The English poet John Donne wrote, “No man is an island, sufficient unto himself.” There are those who appear to be completely self-sufficient but these self-sufficient types are mostly out of touch with their own needs, desires, and feelings. Everyone needs someone. Thus begins the search for a “soul mate” or “someone I can share my life with.” However even with so many ways to meet people the one overriding complaint is the unpredictability of the process in the quest for love. There don’t seem to be any ground rules, no set patterns, and thus no clear sequence of steps to take. This can lead to a lot of confusion and anxiety. It would seem that our culture and society is simply “making up” the courtship dance. Without rules, people stumble, so it is not surprising that people grab at anything that will keep them on their feet. One of the serious problems with Internet matchmaking is that even though a person may list all of the features they desire in a person, does that mean you will “catch” the person you have cast your net for? After all, the Internet provides a very large “pond” in which to cast a net. Yet there are clearly mixed results and dissatisfaction that can result from reliance on this approach. One of the main reasons people don’t find what they want is that the vision in their mind of the ideal mate may not translate into reality. Very often people will post information on the Internet that is not truthful only to make themselves look better than they really are. Some potential partners present themselves in ways that can only be called “wishful thinking.” Being intrigued by a personality as it takes shape on a computer screen, a so-called “digital personality”, is taking a risk that may even complicate the task of finding a “soul mate.” If you or someone you know may need counseling, please contact Lamar Hunt Jr. or see his website at http://lamarhuntjrcounseling.com/.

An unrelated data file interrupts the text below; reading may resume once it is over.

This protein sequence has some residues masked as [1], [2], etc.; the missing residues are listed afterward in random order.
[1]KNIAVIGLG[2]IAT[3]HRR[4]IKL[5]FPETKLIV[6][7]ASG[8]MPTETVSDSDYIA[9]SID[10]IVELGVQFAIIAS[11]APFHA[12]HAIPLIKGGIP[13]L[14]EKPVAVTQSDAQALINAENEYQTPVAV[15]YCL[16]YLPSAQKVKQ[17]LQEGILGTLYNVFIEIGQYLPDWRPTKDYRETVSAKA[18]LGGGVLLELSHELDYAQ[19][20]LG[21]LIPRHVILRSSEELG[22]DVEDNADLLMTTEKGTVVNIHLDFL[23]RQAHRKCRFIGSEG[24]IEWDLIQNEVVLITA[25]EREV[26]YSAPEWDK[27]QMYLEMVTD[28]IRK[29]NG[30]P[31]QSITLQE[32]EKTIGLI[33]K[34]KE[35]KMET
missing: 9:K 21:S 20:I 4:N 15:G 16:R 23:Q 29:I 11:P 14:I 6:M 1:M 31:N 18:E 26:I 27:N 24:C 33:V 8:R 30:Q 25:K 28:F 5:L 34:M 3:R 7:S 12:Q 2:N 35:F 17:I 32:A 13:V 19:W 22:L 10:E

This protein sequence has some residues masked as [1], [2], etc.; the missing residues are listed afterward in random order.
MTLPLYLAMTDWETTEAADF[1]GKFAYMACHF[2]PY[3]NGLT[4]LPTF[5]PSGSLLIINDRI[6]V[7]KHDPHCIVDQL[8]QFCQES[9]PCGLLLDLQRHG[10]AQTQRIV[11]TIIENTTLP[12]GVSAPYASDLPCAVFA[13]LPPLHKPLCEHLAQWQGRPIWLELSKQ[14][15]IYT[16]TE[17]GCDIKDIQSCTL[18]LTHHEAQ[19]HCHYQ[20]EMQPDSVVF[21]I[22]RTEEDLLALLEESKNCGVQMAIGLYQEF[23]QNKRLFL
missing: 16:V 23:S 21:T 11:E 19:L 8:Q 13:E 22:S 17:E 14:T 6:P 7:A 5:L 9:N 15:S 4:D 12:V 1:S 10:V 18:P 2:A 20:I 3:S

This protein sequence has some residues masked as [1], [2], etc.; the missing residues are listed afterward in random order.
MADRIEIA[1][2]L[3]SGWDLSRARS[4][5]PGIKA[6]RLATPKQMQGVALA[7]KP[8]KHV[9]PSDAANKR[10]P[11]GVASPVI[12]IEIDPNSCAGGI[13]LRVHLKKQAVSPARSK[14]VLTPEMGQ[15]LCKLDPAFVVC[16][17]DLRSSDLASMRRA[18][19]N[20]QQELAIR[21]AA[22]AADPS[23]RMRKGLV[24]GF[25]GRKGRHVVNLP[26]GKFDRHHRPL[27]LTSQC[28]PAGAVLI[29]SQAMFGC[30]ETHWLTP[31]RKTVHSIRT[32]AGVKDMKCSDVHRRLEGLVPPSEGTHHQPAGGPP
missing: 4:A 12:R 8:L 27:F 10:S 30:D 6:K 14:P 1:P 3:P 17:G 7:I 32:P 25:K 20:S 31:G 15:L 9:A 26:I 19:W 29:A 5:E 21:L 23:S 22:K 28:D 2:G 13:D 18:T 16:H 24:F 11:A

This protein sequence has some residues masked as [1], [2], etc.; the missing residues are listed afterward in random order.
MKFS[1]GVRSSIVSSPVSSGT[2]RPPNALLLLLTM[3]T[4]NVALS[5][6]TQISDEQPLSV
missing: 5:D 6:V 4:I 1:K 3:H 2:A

The first path is “Build Solid Foundations.” To live is to relate and there really is no other alternative. From the moment of birth to the moment of death, a person deals with people in all sorts of relationships. No one cuts their own umbilical cord at birth and no one closes their own casket at death so we are dependent on others. Babies, for example, cannot survive even a few hours without the care and nurturance of other people. We are wired for relationships and have a natural drive for connection with others. Each of us has an inborn desire to reach out toward someone else. The experience of reaching out and connecting with others is what ultimately makes us human. No man or woman is an island. When we relate to others we develop and discover ourselves. Being human is a matter of how we relate and share ourselves with others. We need to love and feel loved. This does not mean interacting superficially. It means getting to know other people on deeper levels and building meaningful, lasting relationships. “Building Solid Foundations” means focusing on the perceptions, decisions, values, and actions that support and strengthen caring relationships over the long term. As an adult we are much more autonomous (able to act independently) than when we were younger. An individual can function on their own, live alone, work alone, and even play alone. But in spite of this so-called “adult” autonomy, there is a craving for a relatedness to others. There is a desire to connect with someone who will be a lifetime partner-someone who will be there through the ups and downs, share your dreams, who will give you a sense of meaning, and perhaps the person who will share the gift of parenthood during the child-rearing years. If you or someone you know may need counseling, please contact Lamar Hunt Jr. or see his website at http://lamarhuntjrcounseling.com/.